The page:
By Bayo Akintola
Nze Chidi Duru, a former House of Representatives member, was, on Monday, January 16, 2017, arraigned before a Chief Magistrate Court at Tinubu, Lagos, alongside Mr. Smart Iheazor. Duru and Iheazor, said to be lawyers of 28 and 30 years at the Bar, respectively, were alleged to have conspired with others still at large and invaded the office of the First Guarantee Pension Limited (FGPL), a pension fund administrator, with the intent to forcefully take over the management and assets of the company. The Zone 2 Command of the Nigeria Police charged them with a four-count charge of stealing, conspiracy, impersonation and breach of peace.
Three weeks after, the Federal Government, again, arraigned Duru before Hon. Justice Peter Affen on a four-count charge of criminal breach of trust and forgery. Counsel for the Economic and Financial Crimes Commission, EFCC, told the court that Duru diverted N16m of First Guarantee Pension and used it to purchase lands in Lagos in favour of Grand Towers Plc and MVJJDA Africa Ltd, companies he has interest in. Duru was also accused of falsifying an ordinary resolution of FGPL dated June 2, 2008 and forged the signatures of the subscribers/shareholders of the company and used it for fraud.
While the Lagos matter was adjourned to March 9, Abuja case was adjourned to February 27, for hearing of Duru’s preliminary objection to his trial.
Duru was alleged to have committed the offences of criminal breach of trust and forging of shareholders signatures in 2008. He was indicted and sacked by the PENCOM Board in 2011 for serial alleged fraud, forgery of shareholders signatures and fraudulent diversion of their funds running into millions. The then Inspector-General of Police, M.D. Abubakar, in 2012, arrested and granted Duru bail but went to procure an injunction restraining the police from prosecuting him. The I.G declared Duru and his brother, Ugochukwu Duru, wanted.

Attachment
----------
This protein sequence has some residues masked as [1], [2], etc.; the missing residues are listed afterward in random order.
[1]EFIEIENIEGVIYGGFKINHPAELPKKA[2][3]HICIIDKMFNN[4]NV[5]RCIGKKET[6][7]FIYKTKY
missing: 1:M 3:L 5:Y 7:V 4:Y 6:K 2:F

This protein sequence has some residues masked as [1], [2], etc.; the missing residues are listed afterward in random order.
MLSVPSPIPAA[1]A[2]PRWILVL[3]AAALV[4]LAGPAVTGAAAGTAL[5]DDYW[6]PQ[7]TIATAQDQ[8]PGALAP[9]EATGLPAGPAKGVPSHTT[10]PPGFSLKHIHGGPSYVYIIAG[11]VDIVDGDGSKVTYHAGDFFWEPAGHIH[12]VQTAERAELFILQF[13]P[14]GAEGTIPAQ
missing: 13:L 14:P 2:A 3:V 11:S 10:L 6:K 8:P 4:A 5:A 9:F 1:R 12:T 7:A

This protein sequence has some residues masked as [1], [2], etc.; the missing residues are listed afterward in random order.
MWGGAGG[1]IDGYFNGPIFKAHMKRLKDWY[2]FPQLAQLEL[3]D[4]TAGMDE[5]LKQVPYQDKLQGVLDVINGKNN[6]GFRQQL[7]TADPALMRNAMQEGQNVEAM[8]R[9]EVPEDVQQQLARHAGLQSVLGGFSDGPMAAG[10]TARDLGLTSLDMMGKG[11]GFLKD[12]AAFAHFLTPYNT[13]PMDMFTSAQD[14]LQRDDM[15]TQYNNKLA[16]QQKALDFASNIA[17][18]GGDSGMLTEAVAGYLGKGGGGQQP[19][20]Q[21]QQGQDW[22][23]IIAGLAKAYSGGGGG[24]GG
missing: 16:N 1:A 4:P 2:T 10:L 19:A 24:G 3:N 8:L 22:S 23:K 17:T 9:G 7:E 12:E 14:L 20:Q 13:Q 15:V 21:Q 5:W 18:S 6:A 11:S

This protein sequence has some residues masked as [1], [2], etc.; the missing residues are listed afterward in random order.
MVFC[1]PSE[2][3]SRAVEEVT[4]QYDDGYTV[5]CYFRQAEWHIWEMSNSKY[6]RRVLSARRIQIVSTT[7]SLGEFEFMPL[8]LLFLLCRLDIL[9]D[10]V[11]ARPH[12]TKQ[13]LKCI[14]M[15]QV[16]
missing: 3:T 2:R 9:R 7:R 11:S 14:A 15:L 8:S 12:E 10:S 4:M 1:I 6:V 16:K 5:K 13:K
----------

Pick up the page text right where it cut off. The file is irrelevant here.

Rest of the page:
It is on record that the EFCC before then arrested Duru in 2011 over allegations of financial crimes against the pension administrator (FGPL).
The Magu-led EFCC seemed to have played a fast one on Duru by deploying operational intelligence to withdraw the charges in Lagos. It was apparently used to lure him out of alleged hiding and it worked. As soon as the charges were withdrawn, Duru announced that EFCC had exonerated him of the criminal allegations regarding First Guarantee Pension. Perhaps this emboldened him to go to the FGPL in a bid to take over its management despite pending cases on the matter at the Supreme Court and the Court of Appeal.
Duru’s family, on their part, turned the law upside down when they rushed to the media to say that the arraignment of their son again, by EFCC, on a charge it previously withdrew amounts to double jeopardy.
The police should be commended for promptly arresting and charging Duru to court just five days after he went to the pension fund administrator’s office. In previous cases, Duru had allegedly dodged law enforcement agencies.
However, while stakeholders in the pension industry are celebrating the trial of Duru, we should rather question the fact that he is just being arraigned afresh almost 10 years after allegedly committing the said offences. This raises serious questions about the efficacy of our justice system.
The central goal of our criminal justice system should be to deliver justice to all in an effective, accountable, and fair manner. But in Nigeria, the legal principle that “justice delayed is justice denied” no longer means anything to us.
In the Duru case, the court is still hearing the bail petitions and preliminary objections of the accused nearly a decade after the alleged crimes were committed. This should not be so! An accused person who is convinced of his innocence should be keen on quick dispensation of his case to clear his/her name and free himself/herself from that tainted toga of criminality. Nigerians, especially the pension community, want to see an end to this matter in the overall public interest.
*Akintola is Lagos based public affairs analyst.